Some years ago, long before President Obama was elected (and Obamacare was still a state-level experiment up in Massachusetts) I found myself at dinner with the CEO of a massive non-profit health insurance/health care provider. During a discussion of the health insurance market as it existed back in the late 90s, he made a very interesting observation.
He told me quite confidently that the United States would someday move to a single-payer, universal system of health insurance, and that when it happened, it would not be because the liberals (the word “progressive” had not yet taken root as a descriptive word for members of the political left) asked for it; it would be because America’s CEOs would demand it. He explained that, in his view of the future, health care costs would begin to strangle many companies’ bottom lines, and they would eventually get fed up. Skyrocketing health care costs would also begin to become such a massive part of government spending that at some point, there would no longer be any other choice but to dismantle the current system and move to single-payer.
This was the CEO of a company that provides health insurance, stating something that made perfect sense economically, but was the third rail of conservative politics. Single-payer? Well, that’s communism, just more Teddy Kennedy/Hillary Clinton/Ira Magaziner nonsense.
Today, an incredibly similar situation is starting to unfold around the issue of raising the minimum wage. There was an eye-opening piece written on Politico over the weekend, essentially laying out a strong case that raising the minimum wage is not a job killer, but in fact, a job creator. The author was not Robert Reich, incidentally. It was again a CEO, Nick Hanauer, a self-described “zillionaire.” In his own words from “The pitchforks are coming…for us plutocrats.”, Hanauer writes:
“Which is why the fundamental law of capitalism must be: If workers have more money, businesses have more customers. Which makes middle-class consumers, not rich businesspeople like us, the true job creators. Which means a thriving middle class is the source of American prosperity, not a consequence of it. The middle class creates us rich people, not the other way around.”
This is why Pennsylvania lawmakers will raise the state’s $7.25/hour minimum wage, and why it will probably happen a lot sooner than anyone realizes.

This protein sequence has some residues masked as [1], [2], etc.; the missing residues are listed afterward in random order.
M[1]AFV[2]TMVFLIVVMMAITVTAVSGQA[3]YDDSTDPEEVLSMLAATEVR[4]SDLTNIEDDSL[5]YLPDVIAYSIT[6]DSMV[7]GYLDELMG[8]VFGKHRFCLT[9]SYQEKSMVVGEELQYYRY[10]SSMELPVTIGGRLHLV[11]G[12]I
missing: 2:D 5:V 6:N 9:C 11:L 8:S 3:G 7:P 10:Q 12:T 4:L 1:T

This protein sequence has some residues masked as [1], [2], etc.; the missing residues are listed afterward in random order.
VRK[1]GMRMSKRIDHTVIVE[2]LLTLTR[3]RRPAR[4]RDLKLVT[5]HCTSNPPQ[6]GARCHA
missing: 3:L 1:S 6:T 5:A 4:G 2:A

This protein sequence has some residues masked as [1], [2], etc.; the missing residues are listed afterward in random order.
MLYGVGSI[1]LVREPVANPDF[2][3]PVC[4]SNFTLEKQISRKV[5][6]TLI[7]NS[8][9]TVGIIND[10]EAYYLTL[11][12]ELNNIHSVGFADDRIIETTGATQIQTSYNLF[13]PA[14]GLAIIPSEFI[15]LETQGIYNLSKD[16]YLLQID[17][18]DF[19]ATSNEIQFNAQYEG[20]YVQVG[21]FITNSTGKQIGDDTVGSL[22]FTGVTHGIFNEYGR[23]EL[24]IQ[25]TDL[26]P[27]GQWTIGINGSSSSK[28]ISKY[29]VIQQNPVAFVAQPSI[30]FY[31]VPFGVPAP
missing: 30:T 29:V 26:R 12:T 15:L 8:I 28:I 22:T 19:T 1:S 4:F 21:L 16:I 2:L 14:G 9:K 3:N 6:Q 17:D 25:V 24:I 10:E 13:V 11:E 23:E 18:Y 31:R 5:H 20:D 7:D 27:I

Start with the premise that Pennsylvania’s GOP-controlled legislature will never raise the wage because too many of its members are philosophically opposed. The last time the minimum wage was raised in Pennsylvania was under Act 112 of 2006, under a GOP-controlled legislature. In fact, four current GOP Senators (John Rafferty, Dominic Pileggi, Robert Tomlinson and Pat Browne) were co-sponsors of the final bill, proposed by Senator Tina Tartaglione (D-Philadelphia). In the House, Rep. John Taylor (R-Philadelphia) offered a companion bill, and had a dozen Republican co-sponsors.
The second premise is that Governor Tom Corbett would never sign a minimum wage increase, unlike Democratic Governor Ed Rendell, who affixed his signature to Act 112. Again, this may be less cut-and-dried than one thinks.
There are many issues at play in September (pensions, liquor privatization, etc.) on which the governor would love to see some progress. If the legislature hands him one or both of those long-sought priorities along with an increase in the state’s minimum wage, what will he think of that package deal? On the political side of the coin, what risk is there in him signing a minimum wage bill? It is popular with a segment of the voting population that is currently not all that enamored with his tenure. An increase is also popular amongst moderate Republicans in the crucial southeastern part of the state, as well as with western Pennsylvania Democrats. In short, he has very little to lose, and potentially quite a bit to gain.
And then there is the legislature’s current crop of Democrats, who through their own advocacy and parliamentary moves could force a vote of the minimum wage as soon as they return from recess. With a November election looming, what exactly would they have to lose? And if they are successful in forcing a vote, does anyone really believe it will be defeated?
Finally, and perhaps most crucial to this discussion are the words of CEO Nick Hanauer:
“Most of you probably think that the $15 minimum wage in Seattle is an insane departure from rational policy that puts our economy at great risk. But in Seattle, our current minimum wage of $9.32 is already nearly 30 percent higher than the federal minimum wage. And has it ruined our economy yet? Well, trickle-downers, look at the data here: The two cities in the nation with the highest rate of job growth by small businesses are San Francisco and Seattle. Guess which cities have the highest minimum wage? San Francisco and Seattle. The fastest-growing big city in America? Seattle. Fifteen dollars isn’t a risky untried policy for us. It’s doubling down on the strategy that’s already allowing our city to kick your city’s ass”
The debate over the minimum wage is coming to Pennsylvania, pitchforks or not.
The Triadvocate is a publication of Triad Strategies, LLC, a bipartisan lobbying, public affairs, strategic communications, grassroots advocacy, issue management consulting firm located in Harrisburg, Pennsylvania, with offices in Philadelphia and Pittsburgh